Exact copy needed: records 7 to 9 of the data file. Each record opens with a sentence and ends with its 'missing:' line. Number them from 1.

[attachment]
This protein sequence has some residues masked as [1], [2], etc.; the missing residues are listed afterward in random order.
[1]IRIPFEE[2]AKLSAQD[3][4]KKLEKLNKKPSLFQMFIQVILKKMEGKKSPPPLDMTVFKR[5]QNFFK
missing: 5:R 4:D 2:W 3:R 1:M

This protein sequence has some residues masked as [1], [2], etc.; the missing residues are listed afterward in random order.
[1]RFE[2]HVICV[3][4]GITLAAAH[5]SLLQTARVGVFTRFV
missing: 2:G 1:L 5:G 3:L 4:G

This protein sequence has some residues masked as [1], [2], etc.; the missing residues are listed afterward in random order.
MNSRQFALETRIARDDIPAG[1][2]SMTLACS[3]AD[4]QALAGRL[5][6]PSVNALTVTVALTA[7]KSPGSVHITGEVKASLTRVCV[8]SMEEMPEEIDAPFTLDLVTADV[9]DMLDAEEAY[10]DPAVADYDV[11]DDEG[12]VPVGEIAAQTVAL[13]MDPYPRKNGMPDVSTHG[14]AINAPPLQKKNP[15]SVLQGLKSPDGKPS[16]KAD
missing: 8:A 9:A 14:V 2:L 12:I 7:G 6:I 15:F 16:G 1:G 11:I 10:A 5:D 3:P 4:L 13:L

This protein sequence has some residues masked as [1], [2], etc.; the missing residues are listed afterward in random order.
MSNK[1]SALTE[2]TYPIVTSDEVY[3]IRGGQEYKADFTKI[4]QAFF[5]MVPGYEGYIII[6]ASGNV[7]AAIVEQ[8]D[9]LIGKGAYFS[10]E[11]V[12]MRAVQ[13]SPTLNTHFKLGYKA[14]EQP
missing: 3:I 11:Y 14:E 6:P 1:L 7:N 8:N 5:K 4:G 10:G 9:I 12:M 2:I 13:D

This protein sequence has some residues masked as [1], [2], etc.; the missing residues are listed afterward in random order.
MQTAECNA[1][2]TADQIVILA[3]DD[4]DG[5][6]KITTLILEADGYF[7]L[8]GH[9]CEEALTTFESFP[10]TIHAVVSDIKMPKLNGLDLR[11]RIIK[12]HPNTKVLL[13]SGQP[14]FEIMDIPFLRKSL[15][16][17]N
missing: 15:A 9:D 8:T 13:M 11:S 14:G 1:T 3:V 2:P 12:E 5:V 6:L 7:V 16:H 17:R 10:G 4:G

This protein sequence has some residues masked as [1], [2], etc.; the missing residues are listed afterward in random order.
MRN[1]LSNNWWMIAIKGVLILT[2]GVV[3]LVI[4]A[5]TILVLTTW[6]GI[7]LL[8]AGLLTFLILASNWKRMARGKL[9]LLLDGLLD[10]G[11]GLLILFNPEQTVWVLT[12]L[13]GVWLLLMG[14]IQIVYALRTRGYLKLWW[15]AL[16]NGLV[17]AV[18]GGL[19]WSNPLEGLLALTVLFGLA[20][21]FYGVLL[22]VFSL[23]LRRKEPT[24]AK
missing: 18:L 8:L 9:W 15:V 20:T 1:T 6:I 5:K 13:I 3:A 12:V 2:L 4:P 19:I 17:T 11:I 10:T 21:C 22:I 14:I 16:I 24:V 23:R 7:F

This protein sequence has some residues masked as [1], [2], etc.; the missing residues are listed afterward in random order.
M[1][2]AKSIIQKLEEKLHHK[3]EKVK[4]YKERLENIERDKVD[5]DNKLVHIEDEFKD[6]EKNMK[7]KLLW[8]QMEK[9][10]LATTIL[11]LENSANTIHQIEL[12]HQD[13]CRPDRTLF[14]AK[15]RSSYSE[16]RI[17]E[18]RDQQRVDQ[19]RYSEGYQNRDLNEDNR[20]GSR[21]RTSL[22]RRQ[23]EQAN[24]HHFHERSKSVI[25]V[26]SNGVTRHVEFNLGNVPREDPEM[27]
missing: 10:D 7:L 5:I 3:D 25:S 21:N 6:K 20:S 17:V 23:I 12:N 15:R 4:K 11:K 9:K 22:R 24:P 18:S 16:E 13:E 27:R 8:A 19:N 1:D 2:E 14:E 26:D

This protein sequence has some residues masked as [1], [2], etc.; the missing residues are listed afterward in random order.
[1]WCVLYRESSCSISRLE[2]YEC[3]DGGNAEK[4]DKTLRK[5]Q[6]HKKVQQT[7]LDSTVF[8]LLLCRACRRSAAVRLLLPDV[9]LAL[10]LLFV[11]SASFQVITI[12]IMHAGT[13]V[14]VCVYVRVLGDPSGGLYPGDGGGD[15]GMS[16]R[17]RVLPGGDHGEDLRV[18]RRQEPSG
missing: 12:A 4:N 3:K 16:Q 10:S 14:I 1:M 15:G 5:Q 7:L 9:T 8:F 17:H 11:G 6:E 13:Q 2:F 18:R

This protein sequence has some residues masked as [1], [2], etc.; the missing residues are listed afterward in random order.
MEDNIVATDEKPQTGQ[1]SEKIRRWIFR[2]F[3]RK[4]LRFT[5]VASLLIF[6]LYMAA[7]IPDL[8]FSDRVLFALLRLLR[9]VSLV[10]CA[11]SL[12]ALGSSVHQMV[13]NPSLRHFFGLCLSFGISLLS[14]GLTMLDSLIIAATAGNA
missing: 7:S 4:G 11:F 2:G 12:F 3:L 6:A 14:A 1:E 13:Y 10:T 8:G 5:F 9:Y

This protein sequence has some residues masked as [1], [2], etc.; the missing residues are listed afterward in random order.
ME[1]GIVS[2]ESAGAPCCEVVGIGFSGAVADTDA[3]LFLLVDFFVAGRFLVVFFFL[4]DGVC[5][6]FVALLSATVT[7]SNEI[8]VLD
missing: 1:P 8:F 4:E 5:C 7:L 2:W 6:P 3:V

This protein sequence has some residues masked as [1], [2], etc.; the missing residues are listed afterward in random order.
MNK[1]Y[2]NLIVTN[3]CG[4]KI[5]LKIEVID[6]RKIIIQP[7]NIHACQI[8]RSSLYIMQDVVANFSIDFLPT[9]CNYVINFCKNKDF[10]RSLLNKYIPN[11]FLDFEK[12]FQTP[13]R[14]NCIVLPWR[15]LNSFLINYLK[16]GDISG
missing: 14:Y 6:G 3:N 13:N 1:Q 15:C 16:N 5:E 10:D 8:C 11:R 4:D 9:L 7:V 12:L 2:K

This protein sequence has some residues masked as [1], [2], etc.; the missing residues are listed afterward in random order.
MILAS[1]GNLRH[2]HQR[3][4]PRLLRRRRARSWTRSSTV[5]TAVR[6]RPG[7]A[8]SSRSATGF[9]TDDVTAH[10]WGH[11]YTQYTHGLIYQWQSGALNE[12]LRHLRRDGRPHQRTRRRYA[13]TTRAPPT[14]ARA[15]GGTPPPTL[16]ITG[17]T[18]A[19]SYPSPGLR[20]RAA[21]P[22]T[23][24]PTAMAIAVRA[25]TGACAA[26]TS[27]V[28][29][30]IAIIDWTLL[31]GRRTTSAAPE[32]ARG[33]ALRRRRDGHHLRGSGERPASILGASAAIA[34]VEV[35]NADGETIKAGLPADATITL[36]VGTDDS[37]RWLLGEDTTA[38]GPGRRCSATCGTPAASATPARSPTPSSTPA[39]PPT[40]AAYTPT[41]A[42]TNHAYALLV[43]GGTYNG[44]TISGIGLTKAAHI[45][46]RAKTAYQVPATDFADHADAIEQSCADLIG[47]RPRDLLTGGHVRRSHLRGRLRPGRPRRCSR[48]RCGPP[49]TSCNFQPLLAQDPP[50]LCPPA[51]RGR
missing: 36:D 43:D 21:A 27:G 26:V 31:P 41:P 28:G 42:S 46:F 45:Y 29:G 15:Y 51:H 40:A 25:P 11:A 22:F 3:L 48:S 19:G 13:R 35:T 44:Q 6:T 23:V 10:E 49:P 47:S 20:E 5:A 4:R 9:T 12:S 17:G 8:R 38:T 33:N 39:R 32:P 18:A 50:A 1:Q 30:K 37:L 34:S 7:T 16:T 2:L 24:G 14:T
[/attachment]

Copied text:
This protein sequence has some residues masked as [1], [2], etc.; the missing residues are listed afterward in random order.
M[1][2]AKSIIQKLEEKLHHK[3]EKVK[4]YKERLENIERDKVD[5]DNKLVHIEDEFKD[6]EKNMK[7]KLLW[8]QMEK[9][10]LATTIL[11]LENSANTIHQIEL[12]HQD[13]CRPDRTLF[14]AK[15]RSSYSE[16]RI[17]E[18]RDQQRVDQ[19]RYSEGYQNRDLNEDNR[20]GSR[21]RTSL[22]RRQ[23]EQAN[24]HHFHERSKSVI[25]V[26]SNGVTRHVEFNLGNVPREDPEM[27]
missing: 10:D 7:L 5:I 3:D 25:S 21:N 6:K 20:S 17:V 23:I 12:N 15:R 4:K 11:K 9:K 22:R 24:P 18:S 16:E 13:E 27:R 8:A 19:N 1:D 2:E 14:E 26:D

This protein sequence has some residues masked as [1], [2], etc.; the missing residues are listed afterward in random order.
[1]WCVLYRESSCSISRLE[2]YEC[3]DGGNAEK[4]DKTLRK[5]Q[6]HKKVQQT[7]LDSTVF[8]LLLCRACRRSAAVRLLLPDV[9]LAL[10]LLFV[11]SASFQVITI[12]IMHAGT[13]V[14]VCVYVRVLGDPSGGLYPGDGGGD[15]GMS[16]R[17]RVLPGGDHGEDLRV[18]RRQEPSG
missing: 12:A 4:N 3:K 16:Q 10:S 14:I 1:M 15:G 5:Q 7:L 9:T 8:F 17:H 11:G 6:E 13:Q 2:F 18:R

This protein sequence has some residues masked as [1], [2], etc.; the missing residues are listed afterward in random order.
MEDNIVATDEKPQTGQ[1]SEKIRRWIFR[2]F[3]RK[4]LRFT[5]VASLLIF[6]LYMAA[7]IPDL[8]FSDRVLFALLRLLR[9]VSLV[10]CA[11]SL[12]ALGSSVHQMV[13]NPSLRHFFGLCLSFGISLLS[14]GLTMLDSLIIAATAGNA
missing: 7:S 4:G 11:F 2:G 12:F 3:L 6:A 14:A 1:E 13:Y 10:T 8:G 5:F 9:Y